Getting D-to-C and Third Party to Work Together
Gone are the days when retailers and brands could rationally fear one platform cannibalizing another. Conventional retail wisdom used to tell us that if a consumer was buying your brand in one place, they couldn’t possibly be learning about or buying from it in another, let alone during the same purchase journey. In today’s world, however, the smartest brands have wisened up to the fact that as long as a consumer is engaging with them, it doesn’t matter if that engagement happens on their own platform or via a third-party platform, as long as there’s data readily available to study afterwards.
To dive deep into the direct-to-consumer (D-to-C) vs. third party topic, I sat down (virtually) with Lindsay Whitworth, vice president, global consumer direct at Sonos, Inc., and Jarbas Pinheiro, director, business development for Sunglass Hut North America, for CI&T’s Future Ready Digital Summit. The similarities between their responses to all of my questions emphasized how universal the challenges brands face really are when thinking through D-to-C and third party strategy.
Repeatedly throughout our conversation, it was clear that the reason both brands have maintained strategic positions in their industries is because they refuse to consider D-to-C and third party as mutually exclusive. There was no fear of cannibalization when we discussed existing among a variety of retailers’ and D-to-C platforms. Furthermore, when I asked what efforts look like in funneling business from third parties to a D-to-C spot, Whitworth and Pinheiro were quick to say that’s never the intention. Meeting consumers where they are was the philosophy at the core of both executives’ messages.
Whitworth reiterated this fact, saying, “The journey is not linear. Sixty percent of customers ultimately end up at sonos.com at one point or another in the path to purchase.” Pinheiro furthered that sentiment, stating "we want to curate in the best way possible the assortment for that customer in that [phase of the] journey."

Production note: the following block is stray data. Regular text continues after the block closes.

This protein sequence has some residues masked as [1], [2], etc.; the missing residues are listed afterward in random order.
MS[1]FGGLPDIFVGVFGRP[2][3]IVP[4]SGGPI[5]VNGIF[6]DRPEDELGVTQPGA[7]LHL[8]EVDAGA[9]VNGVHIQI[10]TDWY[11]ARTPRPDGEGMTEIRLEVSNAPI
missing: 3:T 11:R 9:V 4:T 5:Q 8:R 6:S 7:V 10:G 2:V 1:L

The foundation for our discussion came from CI&T’s survey of 414 U.S. consumers regarding their preferences and expectations when shopping third-party sites vs. branded sites. Nearly half of participants (52 percent) reported starting their shopping journey on Amazon.com or another marketplace when they didn’t know which brand they were going to buy, and 55 percent reported starting their journey the same exact way when they did have a specific brand in mind. Considering that most consumers will initiate their path to purchase with a marketplace search, attempting to attract shoppers to any other place first would mean fighting a losing battle. Whitworth and Pinheiro’s commitment to embracing the idea that D-to-C online and offline stores don’t and shouldn’t exist in a vacuum validated our first-stop data.
Other key findings from our consumer research parsed out the different expectations consumers had for how brands appeared on third-party sites in contrast to D-to-C sites. The majority of consumers did report the expectation that brands would offer differing experiences when shopping D-to-C vs. shopping third party. The most common assumption was that prices would be different, with the majority of respondents articulating that prices would be lower on third-party sites.
The next most common assumption was that assortment would be greater on a third-party platform. It’s important to note, however, that in unaided responses regarding why consumers would shop a D-to-C site over a third-party site, consumers repeatedly mentioned that there would be more inventory available via D-to-C. The distinction between assortment breadth and inventory management demonstrates a key nuance in shoppers’ perspectives of D-to-C vs. marketplace platforms.
Our research, in combination with the insights Whitworth and Pinheiro shared, highlight how important it is for brands to ensure that consumers’ perceptions and expectations of each platform are aligned with intentions.
A slide deck version of the survey data can be accessed here and a recording of the discussion with Lindsay and Jarbas can found here.
Melissa Minkow joined digital transformation firm CI&T as retail industry lead after two years in merchandising strategy at Target; six years covering omnichannel, e-commerce and social commerce at Gartner; a short tenure in pharmaceutical market research; and the completion of a Kellogg MBA.
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Melissa recently joined CI&T as Retail Industry Lead after two years in merchandising strategy at Target, six years covering omni-channel, e-commerce, and social commerce at Gartner, a short tenure in pharmaceutical market research, and the completion of a Kellogg MBA. She is a retail futurist whose methodology is rooted in cross-industry consumer insights and innovation. She measures her success by how far out of the box she can inspire a client’s customer-centric solutions.